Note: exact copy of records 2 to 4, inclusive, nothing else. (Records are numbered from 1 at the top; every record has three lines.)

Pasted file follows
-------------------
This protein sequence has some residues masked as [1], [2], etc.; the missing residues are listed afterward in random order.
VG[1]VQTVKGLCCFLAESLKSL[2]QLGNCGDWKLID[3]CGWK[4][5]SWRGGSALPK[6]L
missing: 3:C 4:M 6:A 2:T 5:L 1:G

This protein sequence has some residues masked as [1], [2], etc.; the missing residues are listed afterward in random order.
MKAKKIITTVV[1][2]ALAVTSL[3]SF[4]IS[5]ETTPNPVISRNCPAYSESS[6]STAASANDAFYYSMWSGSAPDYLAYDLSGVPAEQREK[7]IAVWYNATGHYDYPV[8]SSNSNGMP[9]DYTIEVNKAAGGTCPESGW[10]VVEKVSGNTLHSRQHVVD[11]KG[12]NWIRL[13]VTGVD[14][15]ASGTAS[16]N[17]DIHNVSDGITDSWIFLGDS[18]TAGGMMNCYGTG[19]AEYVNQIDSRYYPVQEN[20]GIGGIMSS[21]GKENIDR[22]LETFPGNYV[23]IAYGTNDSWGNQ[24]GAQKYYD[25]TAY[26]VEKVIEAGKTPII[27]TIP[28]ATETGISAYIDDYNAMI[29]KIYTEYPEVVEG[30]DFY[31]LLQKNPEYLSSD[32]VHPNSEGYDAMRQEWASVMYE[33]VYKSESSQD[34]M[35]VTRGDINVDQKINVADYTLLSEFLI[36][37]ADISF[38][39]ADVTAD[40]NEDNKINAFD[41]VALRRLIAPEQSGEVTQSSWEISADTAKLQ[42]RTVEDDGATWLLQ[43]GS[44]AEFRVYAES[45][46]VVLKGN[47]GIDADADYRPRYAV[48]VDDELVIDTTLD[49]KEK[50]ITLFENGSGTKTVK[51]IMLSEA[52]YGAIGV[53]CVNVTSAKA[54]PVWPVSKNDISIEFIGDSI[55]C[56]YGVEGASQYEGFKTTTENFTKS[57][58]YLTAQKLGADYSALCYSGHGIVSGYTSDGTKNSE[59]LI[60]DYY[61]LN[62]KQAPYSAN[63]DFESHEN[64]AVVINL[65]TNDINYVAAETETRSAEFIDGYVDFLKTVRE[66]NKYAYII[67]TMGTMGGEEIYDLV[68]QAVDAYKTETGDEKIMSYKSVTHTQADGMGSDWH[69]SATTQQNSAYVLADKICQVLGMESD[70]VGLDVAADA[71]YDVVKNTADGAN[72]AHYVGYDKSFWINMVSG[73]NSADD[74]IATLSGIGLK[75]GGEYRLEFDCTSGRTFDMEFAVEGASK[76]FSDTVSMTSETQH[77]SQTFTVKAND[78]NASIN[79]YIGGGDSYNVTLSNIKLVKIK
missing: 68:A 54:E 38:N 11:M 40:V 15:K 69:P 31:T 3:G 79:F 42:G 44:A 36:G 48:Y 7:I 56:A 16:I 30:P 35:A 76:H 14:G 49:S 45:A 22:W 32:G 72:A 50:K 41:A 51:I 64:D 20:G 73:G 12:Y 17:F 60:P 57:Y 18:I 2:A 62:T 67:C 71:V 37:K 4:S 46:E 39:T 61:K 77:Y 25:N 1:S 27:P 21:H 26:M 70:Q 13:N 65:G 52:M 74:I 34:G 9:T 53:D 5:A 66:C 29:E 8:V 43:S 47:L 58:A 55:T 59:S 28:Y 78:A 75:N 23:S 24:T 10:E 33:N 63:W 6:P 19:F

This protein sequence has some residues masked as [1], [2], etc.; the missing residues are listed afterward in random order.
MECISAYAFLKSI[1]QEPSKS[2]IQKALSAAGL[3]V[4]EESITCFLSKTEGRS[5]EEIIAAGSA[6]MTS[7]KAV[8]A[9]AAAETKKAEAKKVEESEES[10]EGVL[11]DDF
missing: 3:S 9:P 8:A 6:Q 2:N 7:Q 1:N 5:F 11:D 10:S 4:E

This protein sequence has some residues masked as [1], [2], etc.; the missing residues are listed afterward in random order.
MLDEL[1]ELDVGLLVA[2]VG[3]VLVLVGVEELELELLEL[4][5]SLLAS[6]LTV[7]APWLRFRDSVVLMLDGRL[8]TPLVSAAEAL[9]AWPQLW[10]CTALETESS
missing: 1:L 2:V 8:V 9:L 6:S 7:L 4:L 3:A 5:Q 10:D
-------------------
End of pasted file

This protein sequence has some residues masked as [1], [2], etc.; the missing residues are listed afterward in random order.
MKAKKIITTVV[1][2]ALAVTSL[3]SF[4]IS[5]ETTPNPVISRNCPAYSESS[6]STAASANDAFYYSMWSGSAPDYLAYDLSGVPAEQREK[7]IAVWYNATGHYDYPV[8]SSNSNGMP[9]DYTIEVNKAAGGTCPESGW[10]VVEKVSGNTLHSRQHVVD[11]KG[12]NWIRL[13]VTGVD[14][15]ASGTAS[16]N[17]DIHNVSDGITDSWIFLGDS[18]TAGGMMNCYGTG[19]AEYVNQIDSRYYPVQEN[20]GIGGIMSS[21]GKENIDR[22]LETFPGNYV[23]IAYGTNDSWGNQ[24]GAQKYYD[25]TAY[26]VEKVIEAGKTPII[27]TIP[28]ATETGISAYIDDYNAMI[29]KIYTEYPEVVEG[30]DFY[31]LLQKNPEYLSSD[32]VHPNSEGYDAMRQEWASVMYE[33]VYKSESSQD[34]M[35]VTRGDINVDQKINVADYTLLSEFLI[36][37]ADISF[38][39]ADVTAD[40]NEDNKINAFD[41]VALRRLIAPEQSGEVTQSSWEISADTAKLQ[42]RTVEDDGATWLLQ[43]GS[44]AEFRVYAES[45][46]VVLKGN[47]GIDADADYRPRYAV[48]VDDELVIDTTLD[49]KEK[50]ITLFENGSGTKTVK[51]IMLSEA[52]YGAIGV[53]CVNVTSAKA[54]PVWPVSKNDISIEFIGDSI[55]C[56]YGVEGASQYEGFKTTTENFTKS[57][58]YLTAQKLGADYSALCYSGHGIVSGYTSDGTKNSE[59]LI[60]DYY[61]LN[62]KQAPYSAN[63]DFESHEN[64]AVVINL[65]TNDINYVAAETETRSAEFIDGYVDFLKTVRE[66]NKYAYII[67]TMGTMGGEEIYDLV[68]QAVDAYKTETGDEKIMSYKSVTHTQADGMGSDWH[69]SATTQQNSAYVLADKICQVLGMESD[70]VGLDVAADA[71]YDVVKNTADGAN[72]AHYVGYDKSFWINMVSG[73]NSADD[74]IATLSGIGLK[75]GGEYRLEFDCTSGRTFDMEFAVEGASK[76]FSDTVSMTSETQH[77]SQTFTVKAND[78]NASIN[79]YIGGGDSYNVTLSNIKLVKIK
missing: 68:A 54:E 38:N 11:M 40:V 15:K 69:P 31:T 3:G 79:F 42:G 44:A 36:G 48:Y 7:I 56:A 16:I 30:P 35:A 76:H 14:G 49:S 45:A 22:W 32:G 72:A 50:K 41:A 51:I 64:D 20:G 73:G 12:Y 17:F 60:P 57:Y 18:I 2:A 62:T 67:C 71:V 37:K 4:S 46:E 39:T 61:K 77:Y 25:N 1:S 27:P 21:H 26:M 70:Q 13:N 65:G 52:M 74:I 34:G 9:T 53:D 5:A 66:C 29:E 8:V 43:S 47:L 58:A 55:T 59:S 28:Y 78:A 75:N 23:S 24:T 10:E 33:N 63:W 6:P 19:F

This protein sequence has some residues masked as [1], [2], etc.; the missing residues are listed afterward in random order.
MECISAYAFLKSI[1]QEPSKS[2]IQKALSAAGL[3]V[4]EESITCFLSKTEGRS[5]EEIIAAGSA[6]MTS[7]KAV[8]A[9]AAAETKKAEAKKVEESEES[10]EGVL[11]DDF
missing: 3:S 9:P 8:A 6:Q 2:N 7:Q 1:N 5:F 11:D 10:S 4:E

This protein sequence has some residues masked as [1], [2], etc.; the missing residues are listed afterward in random order.
MLDEL[1]ELDVGLLVA[2]VG[3]VLVLVGVEELELELLEL[4][5]SLLAS[6]LTV[7]APWLRFRDSVVLMLDGRL[8]TPLVSAAEAL[9]AWPQLW[10]CTALETESS
missing: 1:L 2:V 8:V 9:L 6:S 7:L 4:L 3:A 5:Q 10:D